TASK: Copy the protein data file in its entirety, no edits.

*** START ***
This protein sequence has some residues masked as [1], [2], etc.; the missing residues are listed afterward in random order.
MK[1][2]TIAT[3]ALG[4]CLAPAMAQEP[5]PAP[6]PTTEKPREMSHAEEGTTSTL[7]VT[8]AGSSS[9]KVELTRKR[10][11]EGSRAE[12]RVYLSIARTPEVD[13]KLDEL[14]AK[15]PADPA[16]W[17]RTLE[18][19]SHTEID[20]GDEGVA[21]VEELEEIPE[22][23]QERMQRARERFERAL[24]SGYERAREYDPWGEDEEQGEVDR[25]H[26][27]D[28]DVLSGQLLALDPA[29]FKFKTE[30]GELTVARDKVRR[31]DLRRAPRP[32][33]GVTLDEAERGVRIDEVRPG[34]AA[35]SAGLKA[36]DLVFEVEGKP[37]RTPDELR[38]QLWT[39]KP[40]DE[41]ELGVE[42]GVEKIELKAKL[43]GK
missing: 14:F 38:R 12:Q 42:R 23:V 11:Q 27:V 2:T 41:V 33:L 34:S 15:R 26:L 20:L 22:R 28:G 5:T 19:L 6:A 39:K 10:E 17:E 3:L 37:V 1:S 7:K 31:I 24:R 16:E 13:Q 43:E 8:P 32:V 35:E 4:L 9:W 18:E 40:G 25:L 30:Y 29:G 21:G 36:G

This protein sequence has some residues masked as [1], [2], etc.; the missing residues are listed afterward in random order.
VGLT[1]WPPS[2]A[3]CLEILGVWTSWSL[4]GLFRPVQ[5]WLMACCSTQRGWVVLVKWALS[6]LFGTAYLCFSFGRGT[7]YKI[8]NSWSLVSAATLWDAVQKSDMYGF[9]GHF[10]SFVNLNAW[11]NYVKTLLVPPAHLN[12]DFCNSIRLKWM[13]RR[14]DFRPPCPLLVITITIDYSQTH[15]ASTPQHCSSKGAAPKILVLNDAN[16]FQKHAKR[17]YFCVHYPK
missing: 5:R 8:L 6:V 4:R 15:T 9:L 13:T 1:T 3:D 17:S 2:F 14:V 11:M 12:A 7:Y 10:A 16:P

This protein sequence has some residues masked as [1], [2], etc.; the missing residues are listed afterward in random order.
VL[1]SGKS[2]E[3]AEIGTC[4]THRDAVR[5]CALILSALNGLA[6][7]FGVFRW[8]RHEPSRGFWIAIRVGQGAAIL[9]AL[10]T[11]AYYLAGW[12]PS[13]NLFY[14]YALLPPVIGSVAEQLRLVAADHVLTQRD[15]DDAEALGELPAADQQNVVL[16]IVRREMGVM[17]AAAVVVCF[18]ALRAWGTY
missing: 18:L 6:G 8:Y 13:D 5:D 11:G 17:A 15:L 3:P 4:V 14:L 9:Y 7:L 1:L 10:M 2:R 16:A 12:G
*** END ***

This protein sequence has some residues masked as [1], [2], etc.; the missing residues are listed afterward in random order.
MK[1][2]TIAT[3]ALG[4]CLAPAMAQEP[5]PAP[6]PTTEKPREMSHAEEGTTSTL[7]VT[8]AGSSS[9]KVELTRKR[10][11]EGSRAE[12]RVYLSIARTPEVD[13]KLDEL[14]AK[15]PADPA[16]W[17]RTLE[18][19]SHTEID[20]GDEGVA[21]VEELEEIPE[22][23]QERMQRARERFERAL[24]SGYERAREYDPWGEDEEQGEVDR[25]H[26][27]D[28]DVLSGQLLALDPA[29]FKFKTE[30]GELTVARDKVRR[31]DLRRAPRP[32][33]GVTLDEAERGVRIDEVRPG[34]AA[35]SAGLKA[36]DLVFEVEGKP[37]RTPDELR[38]QLWT[39]KP[40]DE[41]ELGVE[42]GVEKIELKAKL[43]GK
missing: 14:F 38:R 12:Q 42:R 23:V 11:Q 27:V 2:T 41:V 33:L 34:S 15:R 26:L 20:L 22:R 28:G 5:T 19:L 6:A 39:K 10:E 17:E 3:L 37:V 1:S 7:K 31:I 24:R 16:E 13:Q 43:E 8:P 32:V 35:E 4:L 9:W 18:E 40:G 25:L 30:Y 29:G 21:G 36:G

This protein sequence has some residues masked as [1], [2], etc.; the missing residues are listed afterward in random order.
VGLT[1]WPPS[2]A[3]CLEILGVWTSWSL[4]GLFRPVQ[5]WLMACCSTQRGWVVLVKWALS[6]LFGTAYLCFSFGRGT[7]YKI[8]NSWSLVSAATLWDAVQKSDMYGF[9]GHF[10]SFVNLNAW[11]NYVKTLLVPPAHLN[12]DFCNSIRLKWM[13]RR[14]DFRPPCPLLVITITIDYSQTH[15]ASTPQHCSSKGAAPKILVLNDAN[16]FQKHAKR[17]YFCVHYPK
missing: 5:R 8:L 6:V 4:R 15:T 9:L 13:T 1:T 3:D 17:S 2:F 14:V 11:M 12:A 7:Y 10:A 16:P

This protein sequence has some residues masked as [1], [2], etc.; the missing residues are listed afterward in random order.
VL[1]SGKS[2]E[3]AEIGTC[4]THRDAVR[5]CALILSALNGLA[6][7]FGVFRW[8]RHEPSRGFWIAIRVGQGAAIL[9]AL[10]T[11]AYYLAGW[12]PS[13]NLFY[14]YALLPPVIGSVAEQLRLVAADHVLTQRD[15]DDAEALGELPAADQQNVVL[16]IVRREMGVM[17]AAAVVVCF[18]ALRAWGTY
missing: 18:L 6:G 8:Y 13:D 5:D 11:G 17:A 15:L 3:P 4:V 14:L 9:Y 7:L 1:L 10:M 2:R 16:A 12:G